This talk brings to light some considerations for information architects as they design information spaces for users. Specifically, at times information will appear based on display logic/user input as users navigate spaces. In some cases, the user may be asked if they would like additional information, which may contain self-relevant feedback (e.g., what is your credit score? What is your risk for developing breast cancer?). Dr. Novell’s research over the last 10 years has focused on how people navigate feedback environments in medical, academic, and sales settings, specifically investigating the factors that may influence a user’s receptivity to feedback. In this talk, Dr. Novell presents different research projects she has worked on, which examine the influence of both motivated factors (e.g., expected feedback valence and perceived fixedness of the feedback domain), as well as unmotivated factors (e.g., feedback default settings/choice architecture) on users’ navigation within feedback environments. Her research offers insights for information architects as they design information environments by providing a new lens on user information interaction behaviors.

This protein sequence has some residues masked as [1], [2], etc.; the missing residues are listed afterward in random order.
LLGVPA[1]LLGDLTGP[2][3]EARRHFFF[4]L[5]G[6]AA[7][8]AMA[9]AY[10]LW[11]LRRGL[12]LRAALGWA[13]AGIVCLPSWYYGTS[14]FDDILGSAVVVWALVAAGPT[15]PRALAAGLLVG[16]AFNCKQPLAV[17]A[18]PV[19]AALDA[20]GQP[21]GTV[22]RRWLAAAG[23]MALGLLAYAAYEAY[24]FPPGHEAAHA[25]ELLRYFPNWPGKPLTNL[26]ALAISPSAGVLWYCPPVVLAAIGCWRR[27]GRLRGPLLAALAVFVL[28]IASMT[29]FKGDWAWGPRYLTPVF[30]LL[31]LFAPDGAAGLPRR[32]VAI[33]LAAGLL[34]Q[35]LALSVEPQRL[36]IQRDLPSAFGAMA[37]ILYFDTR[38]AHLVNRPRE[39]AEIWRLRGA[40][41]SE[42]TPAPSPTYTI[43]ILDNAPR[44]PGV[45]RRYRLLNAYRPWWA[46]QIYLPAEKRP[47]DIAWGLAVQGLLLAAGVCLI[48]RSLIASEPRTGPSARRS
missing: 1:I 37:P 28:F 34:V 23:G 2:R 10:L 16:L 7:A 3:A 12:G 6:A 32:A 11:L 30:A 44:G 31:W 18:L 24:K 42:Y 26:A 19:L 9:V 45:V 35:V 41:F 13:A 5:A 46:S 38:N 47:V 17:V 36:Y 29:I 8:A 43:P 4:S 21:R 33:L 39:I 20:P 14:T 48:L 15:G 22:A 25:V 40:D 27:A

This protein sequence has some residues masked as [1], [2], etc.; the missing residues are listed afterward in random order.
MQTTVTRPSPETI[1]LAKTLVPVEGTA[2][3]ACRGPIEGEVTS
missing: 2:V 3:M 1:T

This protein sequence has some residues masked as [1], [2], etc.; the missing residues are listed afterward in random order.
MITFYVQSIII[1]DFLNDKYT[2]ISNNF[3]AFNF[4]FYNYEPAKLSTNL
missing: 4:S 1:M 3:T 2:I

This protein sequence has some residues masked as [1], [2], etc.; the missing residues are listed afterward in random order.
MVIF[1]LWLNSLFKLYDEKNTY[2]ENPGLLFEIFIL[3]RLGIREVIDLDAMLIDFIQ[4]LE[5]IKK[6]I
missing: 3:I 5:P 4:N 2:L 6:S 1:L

It’s estimated that 1 in 12 men and 1 in 200 women have some form of color blindness, or color vision deficiency as it is more accurately known. While not considered a serious medical condition or a disability, color blindness can make aspects of everyday life difficult.
One area of frustration for people who are colorblind is the use of color to impart information. Whether used in charts and graphs to communicate numerical data or in calls to action and hyperlinks to indicate possible paths, color can make any experience difficult for colorblind users.
In this talk, Dave will explore the science of color vision and discuss how color matters to both usability and accessibility. He will introduce a practical approach to designing with color that keeps users with color vision deficiencies in mind.